Extracting reference metadata using hidden Markov models and Viterbi algorithm
Recently, a friend of mine contacted me asking help to accomplish an unusual task – extract all references contained in PDF files and convert them into machinefriendly format. PDFs in question were all kinds of academic papers and publications. Typical reference looked like this:
Rakishev B.R. Open Cast Mining in Kazakhstan Under Market Conditions.
//The 21st World Mining Congress & Expo 2008. New Challenges and Visions for
Mining. Cracow, Poland, 2008. P.283289
we needed to get all of reference’s fields:
"authors": "Rakishev B.R.",
"title": "Open Cast Mining in Kazakhstan Under Market Conditions.",
"journal": "//The 21st World Mining Congress & Expo 2008. New Challenges and Visions for Mining.",
"location": "Cracow, Poland",
"year": "2008",
"pages": "P.283289"
Since references have different ways of formatting, we need more than a bunch of “if”s and mighty regexp tricks to accomplish it. This is where machine learning algorithms come in handy.
In this article I’m going to show you an algorithm of extracting such metadata using hidden Markov model.
Hidden Markov model
First, we need to learn some theory behind the method.
Imagine a process which can be in one of its possible states. As time passes by, the process may transition from one state to another with given probabilities (the sum of probabilities to all possible states is 1). During transition, the process emits the so called “output symbol” (or observable output) which is an abstract thing and depends on the nature of the process being modeled. Each symbol has an emission probability and total sum of emission probabilities of all possible symbols from a state equals to 1. The process also has one important property, called “Markov property”: the future of the process (i.e. its future state) depends only on the present state.
Now suppose we are observing such process, but we can’t see the states and transitions. Instead, we see only output symbols which are being emitted as process transitions between states. Such process is called hidden Markov model, or HMM for short. It is called hidden because states are invisible to observer, only output symbols can be seen.
HMM has many applications in modern software, for example speech recognition systems are based on HMM. Speech is divided into shorttime (10 ms) signals which can be seen as output symbols. Text is considered to be the “hidden cause” of speech. HMM allows to find most likely text that caused this sequence of audio signals.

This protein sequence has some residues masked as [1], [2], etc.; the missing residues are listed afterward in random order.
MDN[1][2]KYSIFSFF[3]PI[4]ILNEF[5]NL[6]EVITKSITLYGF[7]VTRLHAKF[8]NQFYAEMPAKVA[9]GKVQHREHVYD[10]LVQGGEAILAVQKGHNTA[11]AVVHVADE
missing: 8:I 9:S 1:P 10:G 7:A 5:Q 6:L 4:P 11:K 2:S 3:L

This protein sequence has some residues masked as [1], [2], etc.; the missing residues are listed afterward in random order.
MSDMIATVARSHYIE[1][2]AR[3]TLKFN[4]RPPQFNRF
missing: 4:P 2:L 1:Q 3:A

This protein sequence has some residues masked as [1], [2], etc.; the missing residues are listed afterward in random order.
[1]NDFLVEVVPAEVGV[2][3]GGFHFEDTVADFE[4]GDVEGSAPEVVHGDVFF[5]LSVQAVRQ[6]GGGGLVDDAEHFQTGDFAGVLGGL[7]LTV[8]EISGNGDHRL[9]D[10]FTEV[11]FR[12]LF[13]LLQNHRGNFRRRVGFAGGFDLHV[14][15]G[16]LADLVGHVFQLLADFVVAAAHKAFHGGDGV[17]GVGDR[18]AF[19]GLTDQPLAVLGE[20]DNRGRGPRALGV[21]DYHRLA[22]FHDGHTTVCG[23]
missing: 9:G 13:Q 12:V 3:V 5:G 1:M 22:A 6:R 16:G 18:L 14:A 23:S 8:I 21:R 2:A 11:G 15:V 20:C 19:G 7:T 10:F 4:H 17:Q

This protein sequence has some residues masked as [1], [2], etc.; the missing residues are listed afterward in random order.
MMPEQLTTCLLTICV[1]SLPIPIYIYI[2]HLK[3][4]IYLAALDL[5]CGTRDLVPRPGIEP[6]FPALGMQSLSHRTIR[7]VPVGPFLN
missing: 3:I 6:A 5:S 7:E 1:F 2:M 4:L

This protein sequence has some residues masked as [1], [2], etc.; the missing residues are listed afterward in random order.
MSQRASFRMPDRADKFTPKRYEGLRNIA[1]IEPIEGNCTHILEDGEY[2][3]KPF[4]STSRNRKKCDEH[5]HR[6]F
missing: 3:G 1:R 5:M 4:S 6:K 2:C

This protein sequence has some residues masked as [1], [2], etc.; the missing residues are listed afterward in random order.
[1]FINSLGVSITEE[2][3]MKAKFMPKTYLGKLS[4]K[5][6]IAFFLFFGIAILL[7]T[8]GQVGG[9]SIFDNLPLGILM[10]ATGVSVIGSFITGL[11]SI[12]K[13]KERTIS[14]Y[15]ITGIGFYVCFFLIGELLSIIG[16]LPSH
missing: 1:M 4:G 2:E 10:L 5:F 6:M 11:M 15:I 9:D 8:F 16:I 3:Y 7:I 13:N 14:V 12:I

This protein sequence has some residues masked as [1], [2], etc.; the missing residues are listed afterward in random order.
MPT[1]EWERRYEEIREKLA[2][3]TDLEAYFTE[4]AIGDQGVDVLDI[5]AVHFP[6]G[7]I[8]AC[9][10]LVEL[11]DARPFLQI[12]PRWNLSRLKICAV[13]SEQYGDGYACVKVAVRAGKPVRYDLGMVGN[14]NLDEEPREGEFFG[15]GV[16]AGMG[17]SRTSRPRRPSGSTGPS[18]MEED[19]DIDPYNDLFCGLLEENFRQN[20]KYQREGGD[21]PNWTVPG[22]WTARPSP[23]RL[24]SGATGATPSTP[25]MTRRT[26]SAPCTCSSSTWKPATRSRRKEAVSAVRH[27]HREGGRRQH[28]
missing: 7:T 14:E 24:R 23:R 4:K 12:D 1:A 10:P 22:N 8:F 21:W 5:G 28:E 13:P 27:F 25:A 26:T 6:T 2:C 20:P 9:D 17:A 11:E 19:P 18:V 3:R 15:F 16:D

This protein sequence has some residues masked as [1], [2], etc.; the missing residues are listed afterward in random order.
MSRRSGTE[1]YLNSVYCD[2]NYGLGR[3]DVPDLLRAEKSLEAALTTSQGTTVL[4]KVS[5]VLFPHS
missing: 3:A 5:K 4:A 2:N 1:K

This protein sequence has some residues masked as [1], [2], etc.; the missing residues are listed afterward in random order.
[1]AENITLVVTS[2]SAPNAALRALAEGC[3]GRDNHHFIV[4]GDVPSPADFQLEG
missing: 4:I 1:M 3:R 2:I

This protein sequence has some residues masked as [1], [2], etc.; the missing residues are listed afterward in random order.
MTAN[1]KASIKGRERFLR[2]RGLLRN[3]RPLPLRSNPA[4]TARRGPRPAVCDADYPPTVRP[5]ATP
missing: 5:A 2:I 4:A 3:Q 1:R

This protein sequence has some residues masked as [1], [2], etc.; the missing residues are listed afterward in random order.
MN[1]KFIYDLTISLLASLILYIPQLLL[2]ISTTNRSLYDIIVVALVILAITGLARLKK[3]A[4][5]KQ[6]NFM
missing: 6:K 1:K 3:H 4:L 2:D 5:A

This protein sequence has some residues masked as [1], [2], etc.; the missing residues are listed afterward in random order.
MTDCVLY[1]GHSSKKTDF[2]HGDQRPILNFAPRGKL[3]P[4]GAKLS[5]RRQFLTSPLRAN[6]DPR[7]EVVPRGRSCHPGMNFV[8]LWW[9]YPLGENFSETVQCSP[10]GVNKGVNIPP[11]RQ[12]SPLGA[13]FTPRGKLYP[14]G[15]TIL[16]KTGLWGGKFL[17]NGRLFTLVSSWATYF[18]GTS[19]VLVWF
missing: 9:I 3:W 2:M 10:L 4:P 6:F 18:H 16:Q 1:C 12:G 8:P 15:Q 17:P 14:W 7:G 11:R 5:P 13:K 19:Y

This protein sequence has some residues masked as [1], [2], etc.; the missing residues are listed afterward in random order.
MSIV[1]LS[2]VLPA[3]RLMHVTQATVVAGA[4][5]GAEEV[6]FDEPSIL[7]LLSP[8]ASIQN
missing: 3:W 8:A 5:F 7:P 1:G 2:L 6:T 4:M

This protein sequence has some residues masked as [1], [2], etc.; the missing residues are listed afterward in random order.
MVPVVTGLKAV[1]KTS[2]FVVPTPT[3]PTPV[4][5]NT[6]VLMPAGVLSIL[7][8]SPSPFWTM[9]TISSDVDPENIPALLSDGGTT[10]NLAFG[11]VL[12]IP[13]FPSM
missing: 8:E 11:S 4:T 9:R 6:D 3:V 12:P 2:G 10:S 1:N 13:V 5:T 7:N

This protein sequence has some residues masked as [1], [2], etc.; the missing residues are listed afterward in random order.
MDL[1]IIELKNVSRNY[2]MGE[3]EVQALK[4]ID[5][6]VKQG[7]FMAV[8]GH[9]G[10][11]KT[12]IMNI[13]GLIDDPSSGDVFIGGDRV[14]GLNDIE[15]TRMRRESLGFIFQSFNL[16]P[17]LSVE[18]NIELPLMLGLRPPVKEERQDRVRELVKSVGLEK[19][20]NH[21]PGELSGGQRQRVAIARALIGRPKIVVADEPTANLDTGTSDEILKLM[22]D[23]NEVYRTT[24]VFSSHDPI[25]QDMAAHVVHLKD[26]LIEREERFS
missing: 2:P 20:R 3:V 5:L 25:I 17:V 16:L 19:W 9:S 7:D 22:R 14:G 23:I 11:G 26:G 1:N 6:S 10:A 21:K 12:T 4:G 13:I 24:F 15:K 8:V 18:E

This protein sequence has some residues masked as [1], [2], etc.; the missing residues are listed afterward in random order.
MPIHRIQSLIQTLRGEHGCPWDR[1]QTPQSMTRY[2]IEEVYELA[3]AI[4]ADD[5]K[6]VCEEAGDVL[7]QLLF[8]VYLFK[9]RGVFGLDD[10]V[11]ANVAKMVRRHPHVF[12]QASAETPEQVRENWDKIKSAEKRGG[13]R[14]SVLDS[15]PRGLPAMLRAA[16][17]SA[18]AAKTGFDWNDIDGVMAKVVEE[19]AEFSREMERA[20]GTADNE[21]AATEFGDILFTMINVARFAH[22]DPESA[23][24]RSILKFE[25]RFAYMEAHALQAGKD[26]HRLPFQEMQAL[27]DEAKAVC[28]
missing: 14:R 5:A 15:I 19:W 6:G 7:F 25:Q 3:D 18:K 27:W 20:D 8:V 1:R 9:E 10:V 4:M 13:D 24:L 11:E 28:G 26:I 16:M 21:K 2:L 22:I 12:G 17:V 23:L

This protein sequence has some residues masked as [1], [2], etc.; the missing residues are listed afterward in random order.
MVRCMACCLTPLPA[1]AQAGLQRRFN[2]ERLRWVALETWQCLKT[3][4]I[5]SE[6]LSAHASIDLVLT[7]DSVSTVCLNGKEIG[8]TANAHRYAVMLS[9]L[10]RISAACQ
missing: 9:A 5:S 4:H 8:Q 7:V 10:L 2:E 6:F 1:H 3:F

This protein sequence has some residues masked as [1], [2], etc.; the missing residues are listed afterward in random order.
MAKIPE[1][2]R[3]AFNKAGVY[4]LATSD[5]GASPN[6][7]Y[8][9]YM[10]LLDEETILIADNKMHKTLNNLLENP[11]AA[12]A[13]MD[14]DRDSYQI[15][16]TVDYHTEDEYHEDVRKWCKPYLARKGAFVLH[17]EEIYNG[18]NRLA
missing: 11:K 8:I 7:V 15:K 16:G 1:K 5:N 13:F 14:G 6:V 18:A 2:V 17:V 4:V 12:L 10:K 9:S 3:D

Other fields where people have been succesfully using HMM include include machine translation, gene prediction, cryptanalysis and many other things.
This is a simple diagram showcasing different parameters of HMM:
Summarizing everything, HMM can be specified by the following parameters:
 Set of possible states
 Set of possible output symbols
 Start probabilities (probability of being in one of the states initially)
 Probabilities of transitions between any two states
 Probabilities of symbol emissions from each state
We will be solving the following problem: Given HMM specified by aforementioned parameters and a sequence of output symbols, find a most likely sequence of states that led to such output sequence.
Building our model
We can see the process of forming of a string of reference as a HMM. Each reference field can be mapped to two states. So, in order to come up with a set of states we must first decide which reference fields we’d want to capture. Here are the fields I used: author, title, date, pages, volume, journal, number, url, publisher, location. We could have treated each of this fields as a separate state, but as noted in [1], using multiple states per field leads to better results, so I decided to use 2 states per field: a “start” state and an “rest” state. Say, for author field, we’d have 2 states: “author start” and “author rest”.
We must also specify set of symbols. In our case, any symbol corresponds to a set of strings, because state transitions happen by emitting strings. It would be impractical to map one symbol to just one string, instead we map one symbol to a set of strings defined by a regular expression. For example:

symbol “uppercase word” is defined by regular expression
\p{Lu}+
. Note that this regular expression uses Unicode character properties 
symbol “pages” is defined by
p(ages?)?ppс(тр)?
. References may be written not only in English but also in Russian and Kazakh, so this regexp can capture ‘pages’ as well as its equivalents in Russian – ‘с.’ and ‘стр.’ 
symbol “semicolon” is defined by
:
You might ask “can’t we just throw a random regexp, say \w{2}\d+
, and call
it the way we’d like to?”. However, to improve the quality of parsing, it only
makes sense to choose the most common types of strings encountered in
references. For example, author names are always formed of one title case word
(“Pivovarova”) and one or more letters for initial (“T. I.”). Years are almost
always given as fourdigit string. Double slash “//” usually precedes the name
of journal or magazine. So these strings are good examples of separate symbols.
After doing some research of available references, I compiled the following set of symbols and their corresponding regular expressions: